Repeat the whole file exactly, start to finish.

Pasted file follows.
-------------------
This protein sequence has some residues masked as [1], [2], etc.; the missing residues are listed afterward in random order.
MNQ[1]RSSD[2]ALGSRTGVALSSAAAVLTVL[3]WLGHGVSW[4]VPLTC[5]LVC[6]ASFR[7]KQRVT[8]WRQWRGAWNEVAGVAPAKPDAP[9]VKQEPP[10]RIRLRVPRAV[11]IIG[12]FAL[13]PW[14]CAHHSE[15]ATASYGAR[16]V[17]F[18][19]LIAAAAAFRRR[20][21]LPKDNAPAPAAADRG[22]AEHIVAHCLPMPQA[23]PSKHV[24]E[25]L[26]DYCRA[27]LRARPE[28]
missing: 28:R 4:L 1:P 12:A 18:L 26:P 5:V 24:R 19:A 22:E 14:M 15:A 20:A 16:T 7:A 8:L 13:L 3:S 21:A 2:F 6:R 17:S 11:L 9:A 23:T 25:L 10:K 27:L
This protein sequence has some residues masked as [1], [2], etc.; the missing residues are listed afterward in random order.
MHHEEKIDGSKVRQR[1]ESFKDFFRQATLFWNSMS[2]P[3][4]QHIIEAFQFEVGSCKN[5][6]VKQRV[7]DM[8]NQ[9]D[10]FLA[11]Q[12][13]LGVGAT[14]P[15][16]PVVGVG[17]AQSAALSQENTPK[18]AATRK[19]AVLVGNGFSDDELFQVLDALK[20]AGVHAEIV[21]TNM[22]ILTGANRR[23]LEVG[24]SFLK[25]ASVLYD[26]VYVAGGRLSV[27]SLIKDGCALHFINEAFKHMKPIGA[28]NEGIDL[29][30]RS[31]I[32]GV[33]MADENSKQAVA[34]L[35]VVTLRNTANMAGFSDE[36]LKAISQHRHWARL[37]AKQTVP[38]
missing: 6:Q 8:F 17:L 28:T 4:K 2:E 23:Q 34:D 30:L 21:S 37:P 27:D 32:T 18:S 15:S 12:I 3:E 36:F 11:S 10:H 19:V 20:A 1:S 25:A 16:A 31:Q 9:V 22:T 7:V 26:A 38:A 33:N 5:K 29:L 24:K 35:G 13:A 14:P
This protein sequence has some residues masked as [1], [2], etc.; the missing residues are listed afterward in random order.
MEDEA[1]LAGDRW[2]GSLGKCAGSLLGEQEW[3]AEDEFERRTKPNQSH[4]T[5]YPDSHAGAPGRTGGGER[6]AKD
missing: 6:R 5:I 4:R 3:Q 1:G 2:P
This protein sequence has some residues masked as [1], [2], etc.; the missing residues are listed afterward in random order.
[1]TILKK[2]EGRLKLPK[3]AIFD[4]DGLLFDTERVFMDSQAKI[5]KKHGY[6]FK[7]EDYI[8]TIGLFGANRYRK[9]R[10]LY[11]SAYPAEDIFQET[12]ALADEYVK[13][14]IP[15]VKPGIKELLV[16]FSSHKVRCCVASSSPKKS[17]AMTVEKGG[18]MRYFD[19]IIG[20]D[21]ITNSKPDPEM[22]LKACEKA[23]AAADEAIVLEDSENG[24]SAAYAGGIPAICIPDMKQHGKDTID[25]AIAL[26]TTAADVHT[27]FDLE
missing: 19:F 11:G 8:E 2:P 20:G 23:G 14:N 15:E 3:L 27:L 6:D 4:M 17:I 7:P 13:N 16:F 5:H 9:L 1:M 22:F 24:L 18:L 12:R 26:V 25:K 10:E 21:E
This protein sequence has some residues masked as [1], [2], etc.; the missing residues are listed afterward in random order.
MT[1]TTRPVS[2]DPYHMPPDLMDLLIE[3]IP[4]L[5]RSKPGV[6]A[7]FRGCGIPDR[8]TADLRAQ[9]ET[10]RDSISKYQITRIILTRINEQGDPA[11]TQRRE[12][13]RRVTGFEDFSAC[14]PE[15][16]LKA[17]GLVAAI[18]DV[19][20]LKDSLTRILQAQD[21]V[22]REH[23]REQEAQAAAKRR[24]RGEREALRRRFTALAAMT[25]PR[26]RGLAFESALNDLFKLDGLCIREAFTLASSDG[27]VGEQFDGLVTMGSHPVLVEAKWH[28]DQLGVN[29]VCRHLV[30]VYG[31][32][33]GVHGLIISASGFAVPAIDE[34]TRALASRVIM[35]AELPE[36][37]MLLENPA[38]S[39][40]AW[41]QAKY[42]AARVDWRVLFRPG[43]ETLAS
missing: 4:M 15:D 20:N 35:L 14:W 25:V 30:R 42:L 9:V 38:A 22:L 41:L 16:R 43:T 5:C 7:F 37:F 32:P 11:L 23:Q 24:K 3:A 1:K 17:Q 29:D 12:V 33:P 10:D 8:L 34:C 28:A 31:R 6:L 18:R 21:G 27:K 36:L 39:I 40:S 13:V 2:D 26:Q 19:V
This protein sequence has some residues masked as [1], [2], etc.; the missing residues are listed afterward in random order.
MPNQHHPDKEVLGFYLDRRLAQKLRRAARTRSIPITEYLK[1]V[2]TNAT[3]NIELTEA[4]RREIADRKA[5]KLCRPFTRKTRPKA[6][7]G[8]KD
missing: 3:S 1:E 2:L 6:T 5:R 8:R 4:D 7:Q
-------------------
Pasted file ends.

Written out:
This protein sequence has some residues masked as [1], [2], etc.; the missing residues are listed afterward in random order.
MNQ[1]RSSD[2]ALGSRTGVALSSAAAVLTVL[3]WLGHGVSW[4]VPLTC[5]LVC[6]ASFR[7]KQRVT[8]WRQWRGAWNEVAGVAPAKPDAP[9]VKQEPP[10]RIRLRVPRAV[11]IIG[12]FAL[13]PW[14]CAHHSE[15]ATASYGAR[16]V[17]F[18][19]LIAAAAAFRRR[20][21]LPKDNAPAPAAADRG[22]AEHIVAHCLPMPQA[23]PSKHV[24]E[25]L[26]DYCRA[27]LRARPE[28]
missing: 28:R 4:L 1:P 12:A 18:L 26:P 5:V 24:R 19:A 22:E 14:M 15:A 20:A 16:T 7:A 8:L 13:L 3:S 21:A 2:F 6:R 17:S 11:L 9:A 23:T 25:L 10:K 27:L
This protein sequence has some residues masked as [1], [2], etc.; the missing residues are listed afterward in random order.
MHHEEKIDGSKVRQR[1]ESFKDFFRQATLFWNSMS[2]P[3][4]QHIIEAFQFEVGSCKN[5][6]VKQRV[7]DM[8]NQ[9]D[10]FLA[11]Q[12][13]LGVGAT[14]P[15][16]PVVGVG[17]AQSAALSQENTPK[18]AATRK[19]AVLVGNGFSDDELFQVLDALK[20]AGVHAEIV[21]TNM[22]ILTGANRR[23]LEVG[24]SFLK[25]ASVLYD[26]VYVAGGRLSV[27]SLIKDGCALHFINEAFKHMKPIGA[28]NEGIDL[29][30]RS[31]I[32]GV[33]MADENSKQAVA[34]L[35]VVTLRNTANMAGFSDE[36]LKAISQHRHWARL[37]AKQTVP[38]
missing: 6:Q 8:F 17:L 28:T 4:K 2:E 23:Q 34:D 30:L 21:S 37:P 27:D 32:T 18:S 15:S 12:I 3:E 36:F 11:S 10:H 19:V 20:A 1:S 25:A 16:A 31:Q 9:V 22:T 7:V 26:A 38:A 33:N 5:K 29:L 24:K 35:G 13:A 14:P
This protein sequence has some residues masked as [1], [2], etc.; the missing residues are listed afterward in random order.
MEDEA[1]LAGDRW[2]GSLGKCAGSLLGEQEW[3]AEDEFERRTKPNQSH[4]T[5]YPDSHAGAPGRTGGGER[6]AKD
missing: 6:R 5:I 4:R 3:Q 1:G 2:P
This protein sequence has some residues masked as [1], [2], etc.; the missing residues are listed afterward in random order.
[1]TILKK[2]EGRLKLPK[3]AIFD[4]DGLLFDTERVFMDSQAKI[5]KKHGY[6]FK[7]EDYI[8]TIGLFGANRYRK[9]R[10]LY[11]SAYPAEDIFQET[12]ALADEYVK[13][14]IP[15]VKPGIKELLV[16]FSSHKVRCCVASSSPKKS[17]AMTVEKGG[18]MRYFD[19]IIG[20]D[21]ITNSKPDPEM[22]LKACEKA[23]AAADEAIVLEDSENG[24]SAAYAGGIPAICIPDMKQHGKDTID[25]AIAL[26]TTAADVHT[27]FDLE
missing: 19:F 11:G 8:E 2:P 20:G 23:G 14:N 15:E 3:L 27:L 6:D 4:M 17:I 7:P 13:N 16:F 5:H 9:L 1:M 22:F 24:L 18:L 12:R 26:V 25:K 10:E 21:E
This protein sequence has some residues masked as [1], [2], etc.; the missing residues are listed afterward in random order.
MT[1]TTRPVS[2]DPYHMPPDLMDLLIE[3]IP[4]L[5]RSKPGV[6]A[7]FRGCGIPDR[8]TADLRAQ[9]ET[10]RDSISKYQITRIILTRINEQGDPA[11]TQRRE[12][13]RRVTGFEDFSAC[14]PE[15][16]LKA[17]GLVAAI[18]DV[19][20]LKDSLTRILQAQD[21]V[22]REH[23]REQEAQAAAKRR[24]RGEREALRRRFTALAAMT[25]PR[26]RGLAFESALNDLFKLDGLCIREAFTLASSDG[27]VGEQFDGLVTMGSHPVLVEAKWH[28]DQLGVN[29]VCRHLV[30]VYG[31][32][33]GVHGLIISASGFAVPAIDE[34]TRALASRVIM[35]AELPE[36][37]MLLENPA[38]S[39][40]AW[41]QAKY[42]AARVDWRVLFRPG[43]ETLAS
missing: 4:M 15:D 20:N 35:L 14:W 25:V 30:R 42:L 9:V 38:A 22:L 41:L 16:R 43:T 5:C 7:F 37:F 32:P 11:L 23:Q 24:K 3:A 1:K 17:Q 29:D 12:V 33:P 10:D 8:L 34:C 28:A 31:R 6:L 18:R 21:G 27:K 36:L 39:I 40:S 13:V 2:D 26:Q 19:V
This protein sequence has some residues masked as [1], [2], etc.; the missing residues are listed afterward in random order.
MPNQHHPDKEVLGFYLDRRLAQKLRRAARTRSIPITEYLK[1]V[2]TNAT[3]NIELTEA[4]RREIADRKA[5]KLCRPFTRKTRPKA[6][7]G[8]KD
missing: 3:S 1:E 2:L 6:T 5:R 8:R 4:D 7:Q